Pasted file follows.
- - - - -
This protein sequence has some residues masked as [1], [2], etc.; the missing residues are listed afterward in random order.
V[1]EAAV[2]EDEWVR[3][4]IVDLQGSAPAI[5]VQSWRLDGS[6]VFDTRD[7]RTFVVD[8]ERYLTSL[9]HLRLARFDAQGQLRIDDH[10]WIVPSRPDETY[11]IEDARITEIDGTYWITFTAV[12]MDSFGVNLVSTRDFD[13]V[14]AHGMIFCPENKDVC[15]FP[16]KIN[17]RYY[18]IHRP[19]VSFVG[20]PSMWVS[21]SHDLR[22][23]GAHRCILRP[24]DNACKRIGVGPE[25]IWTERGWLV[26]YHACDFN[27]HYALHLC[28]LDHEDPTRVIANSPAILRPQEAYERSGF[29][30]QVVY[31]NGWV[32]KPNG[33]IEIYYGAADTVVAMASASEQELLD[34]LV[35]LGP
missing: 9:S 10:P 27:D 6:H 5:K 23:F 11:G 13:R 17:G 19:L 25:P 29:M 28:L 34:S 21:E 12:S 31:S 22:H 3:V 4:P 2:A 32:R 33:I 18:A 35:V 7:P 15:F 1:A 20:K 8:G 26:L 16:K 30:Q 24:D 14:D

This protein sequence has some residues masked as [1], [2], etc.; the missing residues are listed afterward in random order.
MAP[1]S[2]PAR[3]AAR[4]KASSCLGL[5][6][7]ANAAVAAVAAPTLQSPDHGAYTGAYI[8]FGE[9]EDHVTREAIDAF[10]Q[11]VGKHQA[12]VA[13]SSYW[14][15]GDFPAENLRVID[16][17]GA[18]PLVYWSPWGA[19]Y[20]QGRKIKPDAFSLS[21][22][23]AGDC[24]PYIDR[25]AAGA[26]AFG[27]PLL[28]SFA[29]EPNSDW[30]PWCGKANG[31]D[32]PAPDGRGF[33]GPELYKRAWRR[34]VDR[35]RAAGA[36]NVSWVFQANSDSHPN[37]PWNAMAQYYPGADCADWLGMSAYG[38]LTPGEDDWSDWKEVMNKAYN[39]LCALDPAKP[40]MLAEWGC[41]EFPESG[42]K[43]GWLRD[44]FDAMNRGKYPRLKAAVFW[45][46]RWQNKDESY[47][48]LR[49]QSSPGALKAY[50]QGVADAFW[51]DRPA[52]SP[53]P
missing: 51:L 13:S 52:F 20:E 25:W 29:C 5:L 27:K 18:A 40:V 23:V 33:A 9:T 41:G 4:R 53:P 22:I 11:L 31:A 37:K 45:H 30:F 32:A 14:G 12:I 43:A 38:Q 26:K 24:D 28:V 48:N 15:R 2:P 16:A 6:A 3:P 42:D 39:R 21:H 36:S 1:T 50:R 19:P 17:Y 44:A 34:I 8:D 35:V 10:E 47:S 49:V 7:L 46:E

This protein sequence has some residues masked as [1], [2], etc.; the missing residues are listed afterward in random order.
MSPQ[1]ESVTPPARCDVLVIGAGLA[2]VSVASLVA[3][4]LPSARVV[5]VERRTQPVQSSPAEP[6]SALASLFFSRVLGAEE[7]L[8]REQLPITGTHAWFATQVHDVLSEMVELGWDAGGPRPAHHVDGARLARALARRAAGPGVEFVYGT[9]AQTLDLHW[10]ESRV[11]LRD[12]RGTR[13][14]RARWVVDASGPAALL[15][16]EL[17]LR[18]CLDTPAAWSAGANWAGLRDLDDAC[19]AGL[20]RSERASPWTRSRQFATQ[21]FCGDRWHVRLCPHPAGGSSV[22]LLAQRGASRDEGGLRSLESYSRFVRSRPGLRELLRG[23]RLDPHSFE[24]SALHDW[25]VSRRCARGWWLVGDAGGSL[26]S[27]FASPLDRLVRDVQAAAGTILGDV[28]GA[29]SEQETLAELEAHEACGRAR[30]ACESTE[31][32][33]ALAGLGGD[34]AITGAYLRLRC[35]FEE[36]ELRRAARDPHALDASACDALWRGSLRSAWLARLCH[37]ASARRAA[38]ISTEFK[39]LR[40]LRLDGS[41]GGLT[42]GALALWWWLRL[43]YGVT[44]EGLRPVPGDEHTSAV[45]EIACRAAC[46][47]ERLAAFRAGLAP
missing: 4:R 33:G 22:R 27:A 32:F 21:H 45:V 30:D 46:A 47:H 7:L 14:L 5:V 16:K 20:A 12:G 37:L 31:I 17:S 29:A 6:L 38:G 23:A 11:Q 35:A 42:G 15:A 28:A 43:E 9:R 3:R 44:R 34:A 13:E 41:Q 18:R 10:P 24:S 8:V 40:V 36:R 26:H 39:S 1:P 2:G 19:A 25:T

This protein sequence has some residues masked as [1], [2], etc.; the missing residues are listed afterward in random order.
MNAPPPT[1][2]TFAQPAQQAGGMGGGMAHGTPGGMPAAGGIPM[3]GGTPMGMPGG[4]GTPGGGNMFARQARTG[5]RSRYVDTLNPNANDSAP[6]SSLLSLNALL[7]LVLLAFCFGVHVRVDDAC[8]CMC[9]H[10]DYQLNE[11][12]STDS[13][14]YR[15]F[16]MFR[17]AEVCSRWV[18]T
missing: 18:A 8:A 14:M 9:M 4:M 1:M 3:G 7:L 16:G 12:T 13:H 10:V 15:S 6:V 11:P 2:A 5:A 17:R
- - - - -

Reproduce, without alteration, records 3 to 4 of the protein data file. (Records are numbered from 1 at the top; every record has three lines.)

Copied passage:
This protein sequence has some residues masked as [1], [2], etc.; the missing residues are listed afterward in random order.
MSPQ[1]ESVTPPARCDVLVIGAGLA[2]VSVASLVA[3][4]LPSARVV[5]VERRTQPVQSSPAEP[6]SALASLFFSRVLGAEE[7]L[8]REQLPITGTHAWFATQVHDVLSEMVELGWDAGGPRPAHHVDGARLARALARRAAGPGVEFVYGT[9]AQTLDLHW[10]ESRV[11]LRD[12]RGTR[13][14]RARWVVDASGPAALL[15][16]EL[17]LR[18]CLDTPAAWSAGANWAGLRDLDDAC[19]AGL[20]RSERASPWTRSRQFATQ[21]FCGDRWHVRLCPHPAGGSSV[22]LLAQRGASRDEGGLRSLESYSRFVRSRPGLRELLRG[23]RLDPHSFE[24]SALHDW[25]VSRRCARGWWLVGDAGGSL[26]S[27]FASPLDRLVRDVQAAAGTILGDV[28]GA[29]SEQETLAELEAHEACGRAR[30]ACESTE[31][32][33]ALAGLGGD[34]AITGAYLRLRC[35]FEE[36]ELRRAARDPHALDASACDALWRGSLRSAWLARLCH[37]ASARRAA[38]ISTEFK[39]LR[40]LRLDGS[41]GGLT[42]GALALWWWLRL[43]YGVT[44]EGLRPVPGDEHTSAV[45]EIACRAAC[46][47]ERLAAFRAGLAP
missing: 4:R 33:G 22:R 27:A 32:F 21:H 45:V 30:D 46:A 47:H 7:L 14:L 5:V 16:K 20:A 12:G 37:L 31:I 17:S 29:A 6:L 38:G 23:A 11:Q 35:A 42:G 15:A 28:A 43:E 9:R 3:R 44:R 34:A 13:E 41:Q 18:R 10:P 24:S 8:V 40:V 36:R 26:H 39:S 1:P 2:G 19:A 25:T

This protein sequence has some residues masked as [1], [2], etc.; the missing residues are listed afterward in random order.
MNAPPPT[1][2]TFAQPAQQAGGMGGGMAHGTPGGMPAAGGIPM[3]GGTPMGMPGG[4]GTPGGGNMFARQARTG[5]RSRYVDTLNPNANDSAP[6]SSLLSLNALL[7]LVLLAFCFGVHVRVDDAC[8]CMC[9]H[10]DYQLNE[11][12]STDS[13][14]YR[15]F[16]MFR[17]AEVCSRWV[18]T
missing: 18:A 8:A 14:M 9:M 4:M 1:M 3:G 7:L 16:G 12:T 13:H 10:V 15:S 6:V 11:P 2:A 5:A 17:R